Perhaps I should have said that a bit different - most of the
countries that are officially metric (which is most countries)
will not be using HP for anything, except informally.
Do a google search for "kw engine power", and you'll see countries
all over the world (JP, AU, KR, SE, DE, UA, PL etc) using Kw, often
alone, or sometimes with a horsepower rating in brackets.
Not just diesels. I saw a australian web pages with stihl weedwacker
specs that only quoted kilowatts.
Most people in Canada are familiar with horsepower, not watts of
mechanical energy, but government regulation/documents produced
since metrification I believe are in watts and kw.
The Owner's manual for our car gives both.
Age and Treachery will Triumph over Youth and Skill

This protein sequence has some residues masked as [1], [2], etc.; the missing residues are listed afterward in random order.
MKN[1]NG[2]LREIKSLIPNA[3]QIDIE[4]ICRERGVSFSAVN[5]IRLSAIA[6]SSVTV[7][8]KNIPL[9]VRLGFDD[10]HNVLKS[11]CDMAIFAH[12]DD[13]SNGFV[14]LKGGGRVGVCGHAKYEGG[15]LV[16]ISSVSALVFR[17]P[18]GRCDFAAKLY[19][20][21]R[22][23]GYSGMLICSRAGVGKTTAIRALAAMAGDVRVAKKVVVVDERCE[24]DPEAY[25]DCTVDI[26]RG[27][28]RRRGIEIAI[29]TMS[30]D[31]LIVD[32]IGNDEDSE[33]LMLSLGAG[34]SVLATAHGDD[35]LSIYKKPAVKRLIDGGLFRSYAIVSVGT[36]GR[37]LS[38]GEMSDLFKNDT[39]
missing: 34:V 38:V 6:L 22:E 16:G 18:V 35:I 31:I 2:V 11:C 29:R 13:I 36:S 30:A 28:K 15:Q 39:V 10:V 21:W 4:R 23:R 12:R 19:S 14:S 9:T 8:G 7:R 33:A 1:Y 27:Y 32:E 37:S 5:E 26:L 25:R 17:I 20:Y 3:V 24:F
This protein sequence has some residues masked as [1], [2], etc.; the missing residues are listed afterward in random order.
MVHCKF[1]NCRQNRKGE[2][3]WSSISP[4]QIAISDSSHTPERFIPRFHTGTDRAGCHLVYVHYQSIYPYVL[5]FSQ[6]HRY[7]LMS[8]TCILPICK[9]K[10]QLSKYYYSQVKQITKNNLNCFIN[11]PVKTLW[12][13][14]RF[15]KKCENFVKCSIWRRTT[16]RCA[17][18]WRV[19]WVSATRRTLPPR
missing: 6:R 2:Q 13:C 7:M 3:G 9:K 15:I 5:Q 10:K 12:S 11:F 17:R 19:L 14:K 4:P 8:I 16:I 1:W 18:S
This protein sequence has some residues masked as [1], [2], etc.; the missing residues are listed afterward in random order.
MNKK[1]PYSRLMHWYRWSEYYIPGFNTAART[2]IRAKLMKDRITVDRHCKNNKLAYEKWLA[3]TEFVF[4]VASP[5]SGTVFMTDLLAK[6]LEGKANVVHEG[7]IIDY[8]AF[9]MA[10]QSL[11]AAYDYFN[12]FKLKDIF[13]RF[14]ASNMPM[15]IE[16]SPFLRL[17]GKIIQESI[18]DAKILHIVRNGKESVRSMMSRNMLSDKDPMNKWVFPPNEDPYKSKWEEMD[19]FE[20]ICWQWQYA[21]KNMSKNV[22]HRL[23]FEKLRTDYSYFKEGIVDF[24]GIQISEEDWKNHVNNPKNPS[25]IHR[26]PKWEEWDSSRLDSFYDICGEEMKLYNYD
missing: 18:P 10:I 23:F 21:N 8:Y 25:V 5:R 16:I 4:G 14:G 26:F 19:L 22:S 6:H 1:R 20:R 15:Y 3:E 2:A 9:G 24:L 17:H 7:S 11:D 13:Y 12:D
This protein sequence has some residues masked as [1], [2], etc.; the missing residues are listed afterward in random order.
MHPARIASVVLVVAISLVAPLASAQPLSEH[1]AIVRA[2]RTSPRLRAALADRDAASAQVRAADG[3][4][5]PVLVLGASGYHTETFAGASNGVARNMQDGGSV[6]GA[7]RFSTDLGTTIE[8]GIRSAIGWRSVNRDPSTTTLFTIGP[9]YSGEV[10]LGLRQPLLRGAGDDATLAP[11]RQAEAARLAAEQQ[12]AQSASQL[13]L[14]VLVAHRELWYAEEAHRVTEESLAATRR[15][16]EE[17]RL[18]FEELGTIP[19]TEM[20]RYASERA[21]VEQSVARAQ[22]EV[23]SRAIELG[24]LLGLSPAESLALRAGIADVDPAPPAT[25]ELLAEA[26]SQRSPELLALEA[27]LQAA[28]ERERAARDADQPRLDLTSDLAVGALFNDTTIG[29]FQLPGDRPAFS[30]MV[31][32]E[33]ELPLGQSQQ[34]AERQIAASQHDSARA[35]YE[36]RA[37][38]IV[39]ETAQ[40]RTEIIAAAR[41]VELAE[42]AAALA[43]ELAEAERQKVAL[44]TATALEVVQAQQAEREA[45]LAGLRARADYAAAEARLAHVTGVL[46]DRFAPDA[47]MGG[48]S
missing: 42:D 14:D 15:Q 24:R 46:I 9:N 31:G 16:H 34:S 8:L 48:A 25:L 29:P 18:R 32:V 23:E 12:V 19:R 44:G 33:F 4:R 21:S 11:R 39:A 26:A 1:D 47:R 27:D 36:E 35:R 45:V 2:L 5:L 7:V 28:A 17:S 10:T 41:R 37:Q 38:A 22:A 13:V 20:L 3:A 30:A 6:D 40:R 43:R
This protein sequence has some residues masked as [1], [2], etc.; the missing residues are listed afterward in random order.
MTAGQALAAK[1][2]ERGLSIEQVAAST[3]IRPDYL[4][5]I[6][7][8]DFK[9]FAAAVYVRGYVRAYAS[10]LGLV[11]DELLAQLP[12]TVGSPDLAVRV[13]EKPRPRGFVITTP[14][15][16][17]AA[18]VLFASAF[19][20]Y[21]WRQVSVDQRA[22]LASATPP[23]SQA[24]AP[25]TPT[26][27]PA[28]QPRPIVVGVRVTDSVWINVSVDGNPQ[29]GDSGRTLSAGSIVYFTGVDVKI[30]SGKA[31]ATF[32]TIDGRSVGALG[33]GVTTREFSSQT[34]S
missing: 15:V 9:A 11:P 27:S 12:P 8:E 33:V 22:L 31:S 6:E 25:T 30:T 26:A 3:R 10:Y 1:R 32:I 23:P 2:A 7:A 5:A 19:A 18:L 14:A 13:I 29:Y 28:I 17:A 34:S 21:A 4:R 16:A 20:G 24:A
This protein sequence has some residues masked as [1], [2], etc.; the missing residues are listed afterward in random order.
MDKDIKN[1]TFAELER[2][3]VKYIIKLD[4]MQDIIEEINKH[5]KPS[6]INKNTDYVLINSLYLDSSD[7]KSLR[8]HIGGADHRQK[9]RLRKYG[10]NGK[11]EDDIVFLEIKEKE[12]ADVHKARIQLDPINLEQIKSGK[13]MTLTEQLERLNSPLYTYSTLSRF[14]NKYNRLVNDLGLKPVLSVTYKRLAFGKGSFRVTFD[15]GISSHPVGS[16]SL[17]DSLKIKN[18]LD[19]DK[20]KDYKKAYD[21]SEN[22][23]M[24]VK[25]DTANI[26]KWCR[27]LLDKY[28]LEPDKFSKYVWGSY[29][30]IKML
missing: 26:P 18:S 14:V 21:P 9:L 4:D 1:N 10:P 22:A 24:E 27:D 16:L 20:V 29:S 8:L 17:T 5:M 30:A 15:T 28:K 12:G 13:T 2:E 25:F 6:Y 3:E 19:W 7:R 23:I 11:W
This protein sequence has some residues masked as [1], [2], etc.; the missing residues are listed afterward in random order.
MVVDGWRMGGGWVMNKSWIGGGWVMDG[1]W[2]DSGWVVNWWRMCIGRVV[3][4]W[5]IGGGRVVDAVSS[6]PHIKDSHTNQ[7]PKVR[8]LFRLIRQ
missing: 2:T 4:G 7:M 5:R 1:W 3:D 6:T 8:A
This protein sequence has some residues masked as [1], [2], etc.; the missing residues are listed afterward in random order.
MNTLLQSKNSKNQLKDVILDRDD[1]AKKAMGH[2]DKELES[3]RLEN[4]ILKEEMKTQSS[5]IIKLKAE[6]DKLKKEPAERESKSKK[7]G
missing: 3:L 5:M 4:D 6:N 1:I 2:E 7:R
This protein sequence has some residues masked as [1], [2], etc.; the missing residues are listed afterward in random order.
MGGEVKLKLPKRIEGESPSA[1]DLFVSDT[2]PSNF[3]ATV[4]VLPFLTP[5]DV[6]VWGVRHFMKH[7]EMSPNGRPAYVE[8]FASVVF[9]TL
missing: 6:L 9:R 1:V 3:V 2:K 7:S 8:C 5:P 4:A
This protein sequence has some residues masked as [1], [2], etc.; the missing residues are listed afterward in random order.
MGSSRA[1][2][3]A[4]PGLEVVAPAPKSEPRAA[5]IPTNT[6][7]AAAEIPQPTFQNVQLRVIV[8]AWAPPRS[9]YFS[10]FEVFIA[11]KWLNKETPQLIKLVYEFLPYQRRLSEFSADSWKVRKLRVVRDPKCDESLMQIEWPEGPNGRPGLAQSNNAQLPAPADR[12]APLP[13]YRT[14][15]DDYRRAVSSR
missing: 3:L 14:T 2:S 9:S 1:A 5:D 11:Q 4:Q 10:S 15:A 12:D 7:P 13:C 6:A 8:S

While we're at it, one would think that they would specify that the
ice must be at 32F, so that it's the sublimation heat. Otherwise, I
could take ice that is at -50 deg and ice that is at 32F and it would
take two different amounts of energy to melt it.
Well, precisely they do...
"In the US, the standard commercial "ton" of refrigeration represents a
performance capacity rate equivalent to the cold effect of a ton of ice
(2000 lb) melting per day from and at 32F, latent heat of fusion taken
at 144 Btu/lb."
-- Perry's Chem E Handbook, 4th Ed, 12-4
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